Benefit-to-Cost Ratio (BCR) and Savings-to-Investment Ratio (SIR)
BCR and SIR are numerical ratios whose size indicates the economic performance of an investment. The BCR is computed as benefits, net of future non-investment costs, divided by investment costs.1 The SIR is savings divided by investment costs. The SIR is the BCR method recast to fit the situation where an investment’s primary advantage is lower costs. SIR is to BCR what NS is to NB.
KeywordsEconomic Evaluation Investment Cost Budget Allocation Equity Fund Total Benefit
Unable to display preview. Download preview PDF.
- American Society for Testing and Materials (ASTM). 1989. Standard Practice for Measuring Ben-efit-to-Cost and Savings-to-Investment Ratios for Buildings and Building Systems. E 964. Philadelphia: ASTM.Google Scholar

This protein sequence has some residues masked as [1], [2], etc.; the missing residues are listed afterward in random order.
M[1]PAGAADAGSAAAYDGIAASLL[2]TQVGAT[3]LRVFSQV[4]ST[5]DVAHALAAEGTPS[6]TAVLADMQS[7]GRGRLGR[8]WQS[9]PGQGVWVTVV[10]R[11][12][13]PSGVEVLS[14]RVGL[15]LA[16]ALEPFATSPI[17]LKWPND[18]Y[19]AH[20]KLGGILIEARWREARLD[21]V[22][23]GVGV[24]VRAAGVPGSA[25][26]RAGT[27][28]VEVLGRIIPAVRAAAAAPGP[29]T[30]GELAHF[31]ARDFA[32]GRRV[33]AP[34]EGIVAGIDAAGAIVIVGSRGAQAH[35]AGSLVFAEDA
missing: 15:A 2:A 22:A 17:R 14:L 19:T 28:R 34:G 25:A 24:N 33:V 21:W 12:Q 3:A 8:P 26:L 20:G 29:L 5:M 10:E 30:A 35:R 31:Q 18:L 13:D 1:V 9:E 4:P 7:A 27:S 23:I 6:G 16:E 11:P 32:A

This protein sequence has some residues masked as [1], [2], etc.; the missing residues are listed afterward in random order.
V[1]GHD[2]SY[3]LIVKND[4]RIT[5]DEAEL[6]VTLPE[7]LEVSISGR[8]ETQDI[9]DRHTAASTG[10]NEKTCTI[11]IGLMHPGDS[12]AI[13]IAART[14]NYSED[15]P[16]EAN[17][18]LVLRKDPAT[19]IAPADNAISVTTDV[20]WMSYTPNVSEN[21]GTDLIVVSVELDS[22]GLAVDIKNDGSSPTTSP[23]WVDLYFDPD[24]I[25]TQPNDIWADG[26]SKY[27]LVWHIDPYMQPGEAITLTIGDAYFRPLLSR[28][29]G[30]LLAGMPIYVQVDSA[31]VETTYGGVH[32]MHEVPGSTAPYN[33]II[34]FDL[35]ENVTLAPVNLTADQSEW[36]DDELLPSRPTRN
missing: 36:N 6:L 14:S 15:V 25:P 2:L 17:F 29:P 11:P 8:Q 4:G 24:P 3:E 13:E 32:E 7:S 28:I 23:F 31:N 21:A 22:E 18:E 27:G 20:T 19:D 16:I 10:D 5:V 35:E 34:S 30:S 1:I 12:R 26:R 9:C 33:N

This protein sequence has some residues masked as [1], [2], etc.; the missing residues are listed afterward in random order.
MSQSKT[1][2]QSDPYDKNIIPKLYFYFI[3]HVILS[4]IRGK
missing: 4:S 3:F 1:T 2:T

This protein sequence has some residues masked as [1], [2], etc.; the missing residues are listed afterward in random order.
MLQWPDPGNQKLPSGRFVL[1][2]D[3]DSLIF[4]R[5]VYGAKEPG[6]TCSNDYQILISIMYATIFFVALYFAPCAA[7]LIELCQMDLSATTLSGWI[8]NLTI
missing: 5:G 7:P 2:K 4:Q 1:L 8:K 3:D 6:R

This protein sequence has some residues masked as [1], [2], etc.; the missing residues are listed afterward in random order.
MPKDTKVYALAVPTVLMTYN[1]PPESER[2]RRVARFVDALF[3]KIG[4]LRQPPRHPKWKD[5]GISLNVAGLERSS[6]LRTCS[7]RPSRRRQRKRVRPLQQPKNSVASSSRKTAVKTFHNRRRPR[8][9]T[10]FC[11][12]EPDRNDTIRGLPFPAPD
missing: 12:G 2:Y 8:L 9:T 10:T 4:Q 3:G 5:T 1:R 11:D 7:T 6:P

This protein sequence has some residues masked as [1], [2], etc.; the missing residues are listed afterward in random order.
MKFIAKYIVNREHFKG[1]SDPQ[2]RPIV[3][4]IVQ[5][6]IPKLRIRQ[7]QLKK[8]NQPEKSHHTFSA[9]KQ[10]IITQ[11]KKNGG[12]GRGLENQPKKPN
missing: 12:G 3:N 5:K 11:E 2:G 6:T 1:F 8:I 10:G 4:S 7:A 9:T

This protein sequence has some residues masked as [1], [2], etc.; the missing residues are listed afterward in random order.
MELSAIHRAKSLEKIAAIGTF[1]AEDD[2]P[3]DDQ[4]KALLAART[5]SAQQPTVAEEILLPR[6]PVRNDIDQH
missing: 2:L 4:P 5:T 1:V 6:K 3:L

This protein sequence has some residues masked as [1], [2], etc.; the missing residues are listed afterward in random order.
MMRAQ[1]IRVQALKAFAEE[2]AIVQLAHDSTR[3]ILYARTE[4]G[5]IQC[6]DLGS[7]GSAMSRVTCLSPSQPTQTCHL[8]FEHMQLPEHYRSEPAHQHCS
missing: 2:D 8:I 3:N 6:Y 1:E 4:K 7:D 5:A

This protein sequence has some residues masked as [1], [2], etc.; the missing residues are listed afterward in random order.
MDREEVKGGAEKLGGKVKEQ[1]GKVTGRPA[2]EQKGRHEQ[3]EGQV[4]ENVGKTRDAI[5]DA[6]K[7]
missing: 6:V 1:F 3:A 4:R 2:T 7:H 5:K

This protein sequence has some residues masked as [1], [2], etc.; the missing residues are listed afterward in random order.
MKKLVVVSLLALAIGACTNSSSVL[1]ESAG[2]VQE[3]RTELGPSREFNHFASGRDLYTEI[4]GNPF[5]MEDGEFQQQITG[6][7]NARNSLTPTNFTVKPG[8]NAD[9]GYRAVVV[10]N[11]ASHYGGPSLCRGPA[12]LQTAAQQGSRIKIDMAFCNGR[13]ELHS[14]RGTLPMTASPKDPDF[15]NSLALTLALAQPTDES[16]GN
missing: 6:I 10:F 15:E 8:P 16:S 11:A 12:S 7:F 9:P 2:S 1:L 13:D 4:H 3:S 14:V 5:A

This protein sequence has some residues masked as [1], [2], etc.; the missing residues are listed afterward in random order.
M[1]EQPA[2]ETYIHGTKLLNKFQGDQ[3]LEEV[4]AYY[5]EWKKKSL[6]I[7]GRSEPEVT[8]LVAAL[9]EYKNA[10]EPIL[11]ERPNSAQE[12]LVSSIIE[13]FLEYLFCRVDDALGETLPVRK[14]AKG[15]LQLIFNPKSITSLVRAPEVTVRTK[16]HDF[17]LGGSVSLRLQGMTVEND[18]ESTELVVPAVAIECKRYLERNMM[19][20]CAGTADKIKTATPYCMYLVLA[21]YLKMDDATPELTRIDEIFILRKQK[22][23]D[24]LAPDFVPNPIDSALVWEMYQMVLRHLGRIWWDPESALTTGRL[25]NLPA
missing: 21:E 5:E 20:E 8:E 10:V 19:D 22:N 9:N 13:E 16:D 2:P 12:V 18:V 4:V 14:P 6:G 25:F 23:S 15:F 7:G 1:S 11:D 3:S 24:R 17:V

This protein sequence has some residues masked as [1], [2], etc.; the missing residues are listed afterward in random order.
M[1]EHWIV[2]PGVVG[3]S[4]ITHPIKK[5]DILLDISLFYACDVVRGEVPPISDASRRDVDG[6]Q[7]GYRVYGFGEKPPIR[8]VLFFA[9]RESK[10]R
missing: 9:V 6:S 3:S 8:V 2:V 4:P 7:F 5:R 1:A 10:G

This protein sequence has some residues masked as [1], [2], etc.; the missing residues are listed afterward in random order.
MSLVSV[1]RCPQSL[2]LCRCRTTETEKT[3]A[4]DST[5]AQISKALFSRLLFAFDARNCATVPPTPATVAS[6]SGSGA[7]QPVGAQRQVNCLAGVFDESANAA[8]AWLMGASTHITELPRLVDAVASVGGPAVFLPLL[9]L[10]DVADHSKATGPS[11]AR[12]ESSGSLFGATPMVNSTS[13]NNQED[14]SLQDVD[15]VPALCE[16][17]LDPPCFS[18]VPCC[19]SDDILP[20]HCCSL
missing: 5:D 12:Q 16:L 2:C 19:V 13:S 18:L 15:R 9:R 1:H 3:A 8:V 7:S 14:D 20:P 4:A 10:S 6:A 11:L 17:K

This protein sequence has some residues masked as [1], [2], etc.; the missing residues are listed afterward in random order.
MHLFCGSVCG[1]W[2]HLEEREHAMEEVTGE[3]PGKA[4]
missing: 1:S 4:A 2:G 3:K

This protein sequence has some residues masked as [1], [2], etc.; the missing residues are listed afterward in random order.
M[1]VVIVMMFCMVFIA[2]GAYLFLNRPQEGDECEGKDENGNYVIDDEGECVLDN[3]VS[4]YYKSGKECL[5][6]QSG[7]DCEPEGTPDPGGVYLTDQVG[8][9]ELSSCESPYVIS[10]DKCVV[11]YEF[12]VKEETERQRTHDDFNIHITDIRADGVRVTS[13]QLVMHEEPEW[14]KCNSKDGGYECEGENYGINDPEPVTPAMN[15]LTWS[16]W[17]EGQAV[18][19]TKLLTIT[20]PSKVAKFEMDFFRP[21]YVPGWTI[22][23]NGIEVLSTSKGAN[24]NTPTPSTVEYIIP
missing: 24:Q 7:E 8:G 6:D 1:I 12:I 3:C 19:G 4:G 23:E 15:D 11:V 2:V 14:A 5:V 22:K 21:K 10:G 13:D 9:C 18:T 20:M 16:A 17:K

- Au, Tung, and Thomas P. Au. 1983. Engineering Economics for Capital Investment Analysis. Newton, Massachusetts: Allyn and Bacon, Inc.Google Scholar
- Marshall, Harold E., and Rosalie J. Ruegg. 1981. Recommended Practice for Measuring Benefit/ Cost and Savings-to-Investment Ratios for Buildings and Building Systems. NBSIR 81–2397. Gaithersburg, MD: National Bureau of Standards.Google Scholar
- Ruegg, Rosalie T. 1987. Life-Cycle Costing Manual for the Federal Energy Management Program. NBS Handbook 135. Gaithersburg, MD: National Bureau of Standards.Google Scholar
- Saaty, Thomas L. 1988. Multicriteria Decision Making: The Analytic Hierarchy Process. Pittsburgh: University of Pittsburgh Press.Google Scholar